Blu-Ray Review – The American Dreamer

Dennis Hopper has just had an enormous box-office and critical hit with Easy Rider in 1969. He is considered a cinematic spokesman for his generation and is given carte blanche to doing anything he wants on his next film. He follows it up with a daringly experimental film The Last Movie which the studio Universal totally buries and this was his dream project, he conceived of it well before Easy Rider. It remains to this day unreleased on DVD or Blu-Ray and is near impossible to even find on VHS so you have to resort to pirate copies to see it.

The American Dreamer was mostly shot during the long and complicated post-production process of The Last Movie. Hopper at this point is using a wide range of drugs specifically cocaine, acid, marijuana and amphetamine by all accounts. The American Dreamer is often thought of a documentary but in reality it’s a fictionalised documentary of the mystique of Hopper’s self-created persona and Hopper is certainly during the film’s 80 minute running acting up for the camera. The film was made by Lawrence Schiller and the actor-screenwriter L.M. Kit Carson who would work again with Hopper on The Texas Chainsaw Massacre 2 and who stared as the title character in the cult mockumentary David Holzman’s Diary which in its self is a deconstruction of the filmmaking process.

The film is also laugh out loud funny throughout, Hopper in his act of being Dennis Hopper comes up with some of the ludicrous lines ever committed to celluloid.  My personal favourite is “I’d prefer to give a woman head than to fuck her. I think I’m actually a lesbian” but here comes up with equally golden nuggets like “I would like to make movies on the moon” and “How can I be the American Dreamer without broads?”. Hopper is playing up his non-monogamous persona and it’s certainly an aspect of the free love of the ’60s which Hopper belonged too and in turn became very sexist. He takes this ridiculous heights when he brings in tons of women to have a “party” and there is even a segment where he is having a threesome in a bathtub. Despite his behaviour in the film it shouldn’t be taken any more serious than when he loudly proclaims “I don’t care about reading”.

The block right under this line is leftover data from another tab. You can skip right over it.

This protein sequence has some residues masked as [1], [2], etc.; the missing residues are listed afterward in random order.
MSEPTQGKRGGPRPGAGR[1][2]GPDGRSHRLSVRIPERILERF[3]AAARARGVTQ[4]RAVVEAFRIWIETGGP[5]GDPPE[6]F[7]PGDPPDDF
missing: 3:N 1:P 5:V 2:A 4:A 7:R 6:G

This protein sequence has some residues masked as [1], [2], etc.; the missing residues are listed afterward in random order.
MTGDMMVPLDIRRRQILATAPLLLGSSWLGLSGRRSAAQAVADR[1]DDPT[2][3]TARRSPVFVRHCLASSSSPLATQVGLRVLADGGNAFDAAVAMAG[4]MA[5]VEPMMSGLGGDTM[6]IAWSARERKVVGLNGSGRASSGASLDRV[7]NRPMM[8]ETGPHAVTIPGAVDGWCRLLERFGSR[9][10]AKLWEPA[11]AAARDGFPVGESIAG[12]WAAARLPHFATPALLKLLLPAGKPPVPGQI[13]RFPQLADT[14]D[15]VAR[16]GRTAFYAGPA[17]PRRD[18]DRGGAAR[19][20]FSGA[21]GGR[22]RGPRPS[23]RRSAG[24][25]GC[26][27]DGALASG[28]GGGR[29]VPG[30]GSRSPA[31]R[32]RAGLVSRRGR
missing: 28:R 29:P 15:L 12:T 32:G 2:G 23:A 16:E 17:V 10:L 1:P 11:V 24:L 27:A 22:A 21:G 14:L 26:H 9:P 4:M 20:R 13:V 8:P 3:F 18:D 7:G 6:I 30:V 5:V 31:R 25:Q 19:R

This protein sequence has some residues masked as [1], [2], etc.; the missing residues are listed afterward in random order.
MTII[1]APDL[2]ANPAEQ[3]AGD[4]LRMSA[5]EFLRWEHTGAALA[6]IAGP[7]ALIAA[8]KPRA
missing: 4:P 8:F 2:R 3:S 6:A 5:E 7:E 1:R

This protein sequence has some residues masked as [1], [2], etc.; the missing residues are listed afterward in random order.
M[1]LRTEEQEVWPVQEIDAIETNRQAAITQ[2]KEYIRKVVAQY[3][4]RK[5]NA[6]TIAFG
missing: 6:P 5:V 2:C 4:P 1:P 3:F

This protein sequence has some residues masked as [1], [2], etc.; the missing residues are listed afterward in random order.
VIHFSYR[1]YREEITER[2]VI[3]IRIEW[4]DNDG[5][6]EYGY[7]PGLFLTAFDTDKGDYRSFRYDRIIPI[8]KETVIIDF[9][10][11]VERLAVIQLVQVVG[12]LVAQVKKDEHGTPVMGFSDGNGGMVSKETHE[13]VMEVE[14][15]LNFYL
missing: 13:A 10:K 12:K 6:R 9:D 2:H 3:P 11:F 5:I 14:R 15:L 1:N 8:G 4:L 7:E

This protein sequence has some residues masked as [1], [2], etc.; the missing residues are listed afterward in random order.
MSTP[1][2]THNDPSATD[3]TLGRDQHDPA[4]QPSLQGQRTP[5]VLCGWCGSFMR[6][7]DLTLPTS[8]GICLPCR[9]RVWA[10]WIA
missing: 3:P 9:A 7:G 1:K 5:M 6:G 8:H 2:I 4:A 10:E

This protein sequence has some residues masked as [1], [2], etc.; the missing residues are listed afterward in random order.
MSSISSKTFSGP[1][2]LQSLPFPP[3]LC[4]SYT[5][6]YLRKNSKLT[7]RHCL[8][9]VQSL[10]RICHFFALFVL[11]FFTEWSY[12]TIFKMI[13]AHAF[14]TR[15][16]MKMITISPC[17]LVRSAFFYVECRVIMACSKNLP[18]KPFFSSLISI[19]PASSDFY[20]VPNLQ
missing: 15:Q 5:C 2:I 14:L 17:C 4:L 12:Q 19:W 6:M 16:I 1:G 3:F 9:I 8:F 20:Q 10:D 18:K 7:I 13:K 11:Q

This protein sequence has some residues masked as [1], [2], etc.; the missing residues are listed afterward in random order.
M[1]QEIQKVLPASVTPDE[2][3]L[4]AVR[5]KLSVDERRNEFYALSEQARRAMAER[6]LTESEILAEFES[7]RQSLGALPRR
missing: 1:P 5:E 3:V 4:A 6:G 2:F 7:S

However through making basically a fictional and sensationalized take on Hopper during this period, it brings more truth than a normal documentary about him could and shows to the audience he was a true artist. It has Hopper talking about his truly stunning photography which has toured the world in Art exhibitions and shows a man at the crossroads of becoming a good director into becoming a true auteur of cinema. The Last Movie would win the top prize at the prestigious Venice film festival and despite that it was still buried by the studio.

Etiquette Pictures who specialise in cult cinema has released this in the US in a dual format edition. The disc includes a making of with newly filmed interviews (Hopper is absent because he sadly died in 2010) and it works both as a making of The American Dreamer and The Last Movie and really is insightful with what the filmmakers were going for in the film and how they eventually realised they weren’t really making a “documentary”. The only other feature on the disc is a photo gallery and a  short featurette about the restoration which isn’t overly cleaned up but cleaned up just the correct amount it has that organic look of film. It includes a booklet with an essay by Chris Poggiali and a reversible cover. The American Dreamer remains one of the best documents on the filmmaking process and a fascinating insight into a man who should be spoken in the same breath as John Cassavetes or Roger Corman as one of the pioneers of American independent filmmaking.

★★★★½

Ian Schultz

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